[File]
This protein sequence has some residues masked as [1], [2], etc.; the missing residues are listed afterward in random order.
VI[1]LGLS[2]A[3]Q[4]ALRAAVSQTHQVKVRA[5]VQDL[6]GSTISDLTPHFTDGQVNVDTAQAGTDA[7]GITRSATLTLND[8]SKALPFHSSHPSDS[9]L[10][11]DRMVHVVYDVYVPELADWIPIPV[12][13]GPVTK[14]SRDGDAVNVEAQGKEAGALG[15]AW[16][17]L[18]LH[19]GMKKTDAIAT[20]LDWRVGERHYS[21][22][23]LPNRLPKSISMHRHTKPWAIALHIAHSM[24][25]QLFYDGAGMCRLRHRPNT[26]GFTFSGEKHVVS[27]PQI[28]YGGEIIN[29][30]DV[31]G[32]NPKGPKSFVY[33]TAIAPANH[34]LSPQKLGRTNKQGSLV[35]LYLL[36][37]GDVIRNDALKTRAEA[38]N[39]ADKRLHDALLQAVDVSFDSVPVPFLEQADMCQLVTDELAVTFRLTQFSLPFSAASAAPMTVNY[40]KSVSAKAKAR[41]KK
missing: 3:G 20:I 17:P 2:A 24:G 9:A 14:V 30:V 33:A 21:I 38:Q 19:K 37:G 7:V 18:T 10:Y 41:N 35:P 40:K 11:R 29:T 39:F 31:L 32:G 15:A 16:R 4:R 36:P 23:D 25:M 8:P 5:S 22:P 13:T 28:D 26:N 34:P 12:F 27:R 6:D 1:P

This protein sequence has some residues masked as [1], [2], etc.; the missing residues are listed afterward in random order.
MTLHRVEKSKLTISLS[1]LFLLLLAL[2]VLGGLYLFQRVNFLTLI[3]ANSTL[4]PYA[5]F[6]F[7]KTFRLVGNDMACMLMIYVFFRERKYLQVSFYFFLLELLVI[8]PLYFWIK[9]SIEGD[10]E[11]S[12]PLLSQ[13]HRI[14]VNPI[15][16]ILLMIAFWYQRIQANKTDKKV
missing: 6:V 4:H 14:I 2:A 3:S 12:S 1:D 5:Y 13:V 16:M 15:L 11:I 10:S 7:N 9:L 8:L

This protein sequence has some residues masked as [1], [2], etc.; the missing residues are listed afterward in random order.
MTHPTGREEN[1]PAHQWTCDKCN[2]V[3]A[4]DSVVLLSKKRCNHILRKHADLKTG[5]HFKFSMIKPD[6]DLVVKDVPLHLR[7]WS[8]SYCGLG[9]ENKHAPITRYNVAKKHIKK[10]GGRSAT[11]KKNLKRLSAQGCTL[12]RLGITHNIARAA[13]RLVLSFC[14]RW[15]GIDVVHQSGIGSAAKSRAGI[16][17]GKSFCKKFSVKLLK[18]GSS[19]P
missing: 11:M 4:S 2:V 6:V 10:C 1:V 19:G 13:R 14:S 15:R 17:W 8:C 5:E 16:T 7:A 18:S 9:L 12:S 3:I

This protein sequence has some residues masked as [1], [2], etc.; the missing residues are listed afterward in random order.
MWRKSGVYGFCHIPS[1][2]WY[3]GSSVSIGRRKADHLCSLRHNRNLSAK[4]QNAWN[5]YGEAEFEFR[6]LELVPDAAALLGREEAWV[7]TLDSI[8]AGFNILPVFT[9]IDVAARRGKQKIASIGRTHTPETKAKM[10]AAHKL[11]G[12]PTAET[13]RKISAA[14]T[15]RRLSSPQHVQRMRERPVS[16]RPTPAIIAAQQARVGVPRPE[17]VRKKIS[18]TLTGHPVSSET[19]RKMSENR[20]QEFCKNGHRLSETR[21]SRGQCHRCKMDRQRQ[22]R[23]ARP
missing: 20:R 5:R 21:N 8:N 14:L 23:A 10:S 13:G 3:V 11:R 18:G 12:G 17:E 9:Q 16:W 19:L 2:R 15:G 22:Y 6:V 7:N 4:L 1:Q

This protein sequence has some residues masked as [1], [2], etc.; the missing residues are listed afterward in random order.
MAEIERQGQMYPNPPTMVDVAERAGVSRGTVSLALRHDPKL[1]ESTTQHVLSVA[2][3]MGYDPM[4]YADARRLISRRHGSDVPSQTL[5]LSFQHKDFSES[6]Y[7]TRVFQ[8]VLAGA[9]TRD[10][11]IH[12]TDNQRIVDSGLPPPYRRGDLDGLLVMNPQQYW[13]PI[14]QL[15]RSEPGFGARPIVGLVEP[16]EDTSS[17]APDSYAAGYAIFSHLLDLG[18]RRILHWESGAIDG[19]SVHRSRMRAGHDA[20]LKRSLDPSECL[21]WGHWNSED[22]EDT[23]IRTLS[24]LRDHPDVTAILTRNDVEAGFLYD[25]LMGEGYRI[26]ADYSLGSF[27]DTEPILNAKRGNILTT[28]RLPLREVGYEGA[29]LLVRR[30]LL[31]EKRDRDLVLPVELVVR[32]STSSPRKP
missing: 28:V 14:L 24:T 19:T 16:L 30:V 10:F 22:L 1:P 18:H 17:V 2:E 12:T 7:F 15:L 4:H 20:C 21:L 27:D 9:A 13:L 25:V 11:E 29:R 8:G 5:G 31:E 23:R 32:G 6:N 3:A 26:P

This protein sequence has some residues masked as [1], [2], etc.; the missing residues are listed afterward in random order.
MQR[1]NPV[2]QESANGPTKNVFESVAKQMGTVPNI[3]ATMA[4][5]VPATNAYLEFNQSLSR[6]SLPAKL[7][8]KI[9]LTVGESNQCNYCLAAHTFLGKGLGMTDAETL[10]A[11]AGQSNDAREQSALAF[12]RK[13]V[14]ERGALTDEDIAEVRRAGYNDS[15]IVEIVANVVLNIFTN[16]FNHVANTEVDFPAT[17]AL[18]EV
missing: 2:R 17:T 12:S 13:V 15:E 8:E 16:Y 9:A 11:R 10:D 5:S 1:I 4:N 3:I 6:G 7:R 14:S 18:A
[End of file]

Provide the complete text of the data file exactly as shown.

This protein sequence has some residues masked as [1], [2], etc.; the missing residues are listed afterward in random order.
VI[1]LGLS[2]A[3]Q[4]ALRAAVSQTHQVKVRA[5]VQDL[6]GSTISDLTPHFTDGQVNVDTAQAGTDA[7]GITRSATLTLND[8]SKALPFHSSHPSDS[9]L[10][11]DRMVHVVYDVYVPELADWIPIPV[12][13]GPVTK[14]SRDGDAVNVEAQGKEAGALG[15]AW[16][17]L[18]LH[19]GMKKTDAIAT[20]LDWRVGERHYS[21][22][23]LPNRLPKSISMHRHTKPWAIALHIAHSM[24][25]QLFYDGAGMCRLRHRPNT[26]GFTFSGEKHVVS[27]PQI[28]YGGEIIN[29][30]DV[31]G[32]NPKGPKSFVY[33]TAIAPANH[34]LSPQKLGRTNKQGSLV[35]LYLL[36][37]GDVIRNDALKTRAEA[38]N[39]ADKRLHDALLQAVDVSFDSVPVPFLEQADMCQLVTDELAVTFRLTQFSLPFSAASAAPMTVNY[40]KSVSAKAKAR[41]KK
missing: 3:G 20:I 17:P 2:A 24:G 9:A 14:V 30:V 33:A 21:I 38:Q 19:K 37:G 7:V 18:T 10:Y 41:N 35:P 40:K 11:R 29:T 39:F 31:L 32:G 15:A 16:R 4:R 36:P 23:D 25:M 8:P 5:S 22:P 13:T 28:D 26:N 34:P 12:F 27:R 6:D 1:P

This protein sequence has some residues masked as [1], [2], etc.; the missing residues are listed afterward in random order.
MTLHRVEKSKLTISLS[1]LFLLLLAL[2]VLGGLYLFQRVNFLTLI[3]ANSTL[4]PYA[5]F[6]F[7]KTFRLVGNDMACMLMIYVFFRERKYLQVSFYFFLLELLVI[8]PLYFWIK[9]SIEGD[10]E[11]S[12]PLLSQ[13]HRI[14]VNPI[15][16]ILLMIAFWYQRIQANKTDKKV
missing: 6:V 4:H 14:I 2:A 3:S 12:S 1:D 5:Y 13:V 16:M 15:L 11:I 10:S 7:N 9:L 8:L

This protein sequence has some residues masked as [1], [2], etc.; the missing residues are listed afterward in random order.
MTHPTGREEN[1]PAHQWTCDKCN[2]V[3]A[4]DSVVLLSKKRCNHILRKHADLKTG[5]HFKFSMIKPD[6]DLVVKDVPLHLR[7]WS[8]SYCGLG[9]ENKHAPITRYNVAKKHIKK[10]GGRSAT[11]KKNLKRLSAQGCTL[12]RLGITHNIARAA[13]RLVLSFC[14]RW[15]GIDVVHQSGIGSAAKSRAGI[16][17]GKSFCKKFSVKLLK[18]GSS[19]P
missing: 11:M 4:S 2:V 6:V 10:C 1:V 19:G 13:R 14:S 15:R 17:W 8:C 5:E 16:T 7:A 18:S 9:L 12:S 3:I

This protein sequence has some residues masked as [1], [2], etc.; the missing residues are listed afterward in random order.
MWRKSGVYGFCHIPS[1][2]WY[3]GSSVSIGRRKADHLCSLRHNRNLSAK[4]QNAWN[5]YGEAEFEFR[6]LELVPDAAALLGREEAWV[7]TLDSI[8]AGFNILPVFT[9]IDVAARRGKQKIASIGRTHTPETKAKM[10]AAHKL[11]G[12]PTAET[13]RKISAA[14]T[15]RRLSSPQHVQRMRERPVS[16]RPTPAIIAAQQARVGVPRPE[17]VRKKIS[18]TLTGHPVSSET[19]RKMSENR[20]QEFCKNGHRLSETR[21]SRGQCHRCKMDRQRQ[22]R[23]ARP
missing: 20:R 5:R 21:N 8:N 14:L 23:A 10:S 13:G 3:V 11:R 18:G 12:G 17:E 9:Q 16:W 19:L 2:R 15:G 22:Y 6:V 7:N 4:L 1:Q

This protein sequence has some residues masked as [1], [2], etc.; the missing residues are listed afterward in random order.
MAEIERQGQMYPNPPTMVDVAERAGVSRGTVSLALRHDPKL[1]ESTTQHVLSVA[2][3]MGYDPM[4]YADARRLISRRHGSDVPSQTL[5]LSFQHKDFSES[6]Y[7]TRVFQ[8]VLAGA[9]TRD[10][11]IH[12]TDNQRIVDSGLPPPYRRGDLDGLLVMNPQQYW[13]PI[14]QL[15]RSEPGFGARPIVGLVEP[16]EDTSS[17]APDSYAAGYAIFSHLLDLG[18]RRILHWESGAIDG[19]SVHRSRMRAGHDA[20]LKRSLDPSECL[21]WGHWNSED[22]EDT[23]IRTLS[24]LRDHPDVTAILTRNDVEAGFLYD[25]LMGEGYRI[26]ADYSLGSF[27]DTEPILNAKRGNILTT[28]RLPLREVGYEGA[29]LLVRR[30]LL[31]EKRDRDLVLPVELVVR[32]STSSPRKP
missing: 28:V 14:L 24:T 19:T 16:L 30:V 10:F 22:L 1:P 18:H 17:V 2:E 12:T 7:F 15:L 4:H 20:C 21:L 27:D 9:A 13:L 25:V 11:E 29:R 8:G 5:G 31:E 23:R 32:G 6:N 3:A 26:P

This protein sequence has some residues masked as [1], [2], etc.; the missing residues are listed afterward in random order.
MQR[1]NPV[2]QESANGPTKNVFESVAKQMGTVPNI[3]ATMA[4][5]VPATNAYLEFNQSLSR[6]SLPAKL[7][8]KI[9]LTVGESNQCNYCLAAHTFLGKGLGMTDAETL[10]A[11]AGQSNDAREQSALAF[12]RK[13]V[14]ERGALTDEDIAEVRRAGYNDS[15]IVEIVANVVLNIFTN[16]FNHVANTEVDFPAT[17]AL[18]EV
missing: 2:R 17:T 12:S 13:V 15:E 8:E 16:Y 9:A 11:R 10:D 5:S 1:I 4:N 3:I 6:G 7:R 14:S 18:A